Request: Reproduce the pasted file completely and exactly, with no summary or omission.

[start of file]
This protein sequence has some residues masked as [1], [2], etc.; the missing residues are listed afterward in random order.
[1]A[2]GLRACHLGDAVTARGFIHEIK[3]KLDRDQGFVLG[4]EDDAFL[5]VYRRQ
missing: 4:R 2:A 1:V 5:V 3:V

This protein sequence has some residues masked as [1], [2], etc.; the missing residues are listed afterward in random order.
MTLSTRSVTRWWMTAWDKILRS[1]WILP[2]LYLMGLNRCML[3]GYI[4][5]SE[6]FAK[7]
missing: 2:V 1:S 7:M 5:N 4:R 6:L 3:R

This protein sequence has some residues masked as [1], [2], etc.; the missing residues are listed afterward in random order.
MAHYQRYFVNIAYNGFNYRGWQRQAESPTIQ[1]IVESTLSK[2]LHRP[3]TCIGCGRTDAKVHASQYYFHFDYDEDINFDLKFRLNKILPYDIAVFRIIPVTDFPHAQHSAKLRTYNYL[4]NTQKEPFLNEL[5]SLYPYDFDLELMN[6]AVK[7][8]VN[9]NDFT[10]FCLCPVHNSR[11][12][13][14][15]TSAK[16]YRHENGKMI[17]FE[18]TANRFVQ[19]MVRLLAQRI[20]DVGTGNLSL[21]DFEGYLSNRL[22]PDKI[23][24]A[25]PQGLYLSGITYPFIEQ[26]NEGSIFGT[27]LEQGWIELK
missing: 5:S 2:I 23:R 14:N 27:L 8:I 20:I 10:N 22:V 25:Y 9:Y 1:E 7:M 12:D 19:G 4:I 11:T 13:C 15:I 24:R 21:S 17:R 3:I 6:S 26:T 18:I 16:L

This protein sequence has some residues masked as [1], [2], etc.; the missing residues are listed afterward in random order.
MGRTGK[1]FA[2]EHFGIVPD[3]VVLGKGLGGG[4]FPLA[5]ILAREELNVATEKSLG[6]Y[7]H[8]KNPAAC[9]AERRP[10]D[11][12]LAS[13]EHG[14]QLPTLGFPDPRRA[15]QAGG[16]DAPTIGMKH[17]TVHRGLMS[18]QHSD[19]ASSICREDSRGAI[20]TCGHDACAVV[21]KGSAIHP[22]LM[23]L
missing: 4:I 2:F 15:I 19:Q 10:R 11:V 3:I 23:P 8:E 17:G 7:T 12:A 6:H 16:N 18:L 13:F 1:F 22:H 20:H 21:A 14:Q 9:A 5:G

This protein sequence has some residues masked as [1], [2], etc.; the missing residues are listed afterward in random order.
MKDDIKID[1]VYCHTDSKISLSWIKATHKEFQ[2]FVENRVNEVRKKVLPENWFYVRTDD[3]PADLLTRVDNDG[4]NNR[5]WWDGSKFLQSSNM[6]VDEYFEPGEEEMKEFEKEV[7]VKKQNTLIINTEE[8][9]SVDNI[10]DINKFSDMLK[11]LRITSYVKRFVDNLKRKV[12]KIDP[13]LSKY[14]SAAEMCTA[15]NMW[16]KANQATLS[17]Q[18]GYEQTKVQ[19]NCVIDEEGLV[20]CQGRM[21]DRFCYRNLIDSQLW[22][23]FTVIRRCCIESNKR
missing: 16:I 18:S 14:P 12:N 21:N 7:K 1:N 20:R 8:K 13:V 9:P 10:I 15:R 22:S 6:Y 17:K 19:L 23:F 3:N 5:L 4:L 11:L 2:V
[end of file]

This protein sequence has some residues masked as [1], [2], etc.; the missing residues are listed afterward in random order.
[1]A[2]GLRACHLGDAVTARGFIHEIK[3]KLDRDQGFVLG[4]EDDAFL[5]VYRRQ
missing: 4:R 2:A 1:V 5:V 3:V

This protein sequence has some residues masked as [1], [2], etc.; the missing residues are listed afterward in random order.
MTLSTRSVTRWWMTAWDKILRS[1]WILP[2]LYLMGLNRCML[3]GYI[4][5]SE[6]FAK[7]
missing: 2:V 1:S 7:M 5:N 4:R 6:L 3:R

This protein sequence has some residues masked as [1], [2], etc.; the missing residues are listed afterward in random order.
MAHYQRYFVNIAYNGFNYRGWQRQAESPTIQ[1]IVESTLSK[2]LHRP[3]TCIGCGRTDAKVHASQYYFHFDYDEDINFDLKFRLNKILPYDIAVFRIIPVTDFPHAQHSAKLRTYNYL[4]NTQKEPFLNEL[5]SLYPYDFDLELMN[6]AVK[7][8]VN[9]NDFT[10]FCLCPVHNSR[11][12][13][14][15]TSAK[16]YRHENGKMI[17]FE[18]TANRFVQ[19]MVRLLAQRI[20]DVGTGNLSL[21]DFEGYLSNRL[22]PDKI[23][24]A[25]PQGLYLSGITYPFIEQ[26]NEGSIFGT[27]LEQGWIELK
missing: 5:S 2:I 23:R 14:N 27:L 8:I 20:I 10:N 22:V 25:Y 9:Y 1:E 7:M 12:D 19:G 4:I 11:T 13:C 15:I 24:R 21:S 17:R 3:I 6:S 26:T 18:I 16:L

This protein sequence has some residues masked as [1], [2], etc.; the missing residues are listed afterward in random order.
MGRTGK[1]FA[2]EHFGIVPD[3]VVLGKGLGGG[4]FPLA[5]ILAREELNVATEKSLG[6]Y[7]H[8]KNPAAC[9]AERRP[10]D[11][12]LAS[13]EHG[14]QLPTLGFPDPRRA[15]QAGG[16]DAPTIGMKH[17]TVHRGLMS[18]QHSD[19]ASSICREDSRGAI[20]TCGHDACAVV[21]KGSAIHP[22]LM[23]L
missing: 4:I 2:F 15:I 19:Q 10:R 11:V 3:I 23:P 8:E 17:G 7:T 12:A 6:H 16:N 18:L 13:F 1:F 22:H 20:H 21:A 14:Q 9:A 5:G

This protein sequence has some residues masked as [1], [2], etc.; the missing residues are listed afterward in random order.
MKDDIKID[1]VYCHTDSKISLSWIKATHKEFQ[2]FVENRVNEVRKKVLPENWFYVRTDD[3]PADLLTRVDNDG[4]NNR[5]WWDGSKFLQSSNM[6]VDEYFEPGEEEMKEFEKEV[7]VKKQNTLIINTEE[8][9]SVDNI[10]DINKFSDMLK[11]LRITSYVKRFVDNLKRKV[12]KIDP[13]LSKY[14]SAAEMCTA[15]NMW[16]KANQATLS[17]Q[18]GYEQTKVQ[19]NCVIDEEGLV[20]CQGRM[21]DRFCYRNLIDSQLW[22][23]FTVIRRCCIESNKR
missing: 16:I 18:S 14:P 12:N 21:N 7:K 1:N 20:R 8:K 13:V 9:P 10:I 15:R 22:S 6:Y 17:K 19:L 23:F 3:N 5:L 4:L 11:L 2:V